Shifting your organization to the future
How can we change our organizations so that they become tools we can use to shape our society and collective future; a future that is more sustainable and equitable for us and for those who come after us?
All change starts with a question
Through questions, organizations can transform to a new normal; one that acts meaningfully in its environment, aims for 100% well-being and views money as a means, not an end.
Professors Nick Barter and Chris Fleming of Griffith University advise MBA students and executives to ask curious questions as the key to driving change in their organization. This type of questioning makes room for exploration and innovation and questions are less confrontational than statements.
Does your organization’s vision or mission perpetuate a world in which you want to live?
Find out your organization’s purpose and ask questions about what that permits and perpetuates. Vision and mission are at the core of how an organization considers itself and what it wants to achieve. They are the framework for conversations and decisions, guiding expections of behaviours in the organization.
If you want to have a sustainable future, focus on your vision or mission statements as they inform what type of future you are asking your employees and stakeholders to build. Take into consideration if the statements are about the organization only or do they incorporating a larger purpose?
Vision and mission statements should recognize that organizations are tools to shape the world around us, where the focus is on something that is truly worth trying to perpetuate; a world in which we all want to live and thrive.
Answering the vision question in the affirmative
- The clothing company Patagonia, anwers its vision question in the affirmative. “We’re in Business To Save Our Home Planet… At Patagonia, we appreciate that all life on Earth is under threat of extinction. We aim to use the resources we have – our business, our investments, our voice and our imaginations – to do something about it.”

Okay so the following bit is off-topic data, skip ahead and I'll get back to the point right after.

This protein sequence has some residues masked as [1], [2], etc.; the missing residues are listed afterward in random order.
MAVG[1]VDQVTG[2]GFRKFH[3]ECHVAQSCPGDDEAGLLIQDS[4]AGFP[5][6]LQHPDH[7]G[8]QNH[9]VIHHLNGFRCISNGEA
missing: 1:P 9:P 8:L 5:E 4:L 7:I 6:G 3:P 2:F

- The Netherlands-based Triodos Bank’s vision and mission states: “Triodos Bank is in business to help create a society that protects and promotes the quality of life of all its members, and that has human dignity at its core.”
- UAP (the world’s largest art manufacturer), has developed a mission and vision “To keep exploring and creating visionary projects for the benefit of the place, the people and the planet.”
Creating an affirmative vision for your organization
If your organization does not have an affirmative vision or mission, start by writing down what you think it is, then ask:
- Does the vision consider our impact on the world around us? Our wellbeing? Those that will live on this planet after us?
- What behaviors does it permit?
- Is it inward or outward facing?
- Who is it for?
- Why are we doing what we do?
- What is it that we want to perpetuate?
Answering this last question is likely to be aspirational: which is exactly the point of the exercise. It allows you to develop a new vision, with better purpose for the future.
Making Your Vision Memorable
The challenge in creating a new vision is whether it will be memorable for all members of the organization, from stakeholders to employees, customers and anyone in between.
- Can this vision be articulated in one or two sentences? Is it memorable?
- Would you feel comfortable sharing this vision with family and friends?
- Is this the vision of an organization you want to work for?
- Is this the vision of an organization you would want your children to work for?
Continue to Evolve
Your vision or mission may take years, not weeks or months to develop. Consider the word ‘organization’ as a verb; you are all actively engaged in the process of organizing, the business is in flow and the job of organizing never stops. Therefore, it is important to continue to evolve through conversations and questions.
“Does your organization’s vision perpetuate a world you want to live in?” Nick Barter and Chris Fleming for Coporate Knights, Retrieved 10 November 2020.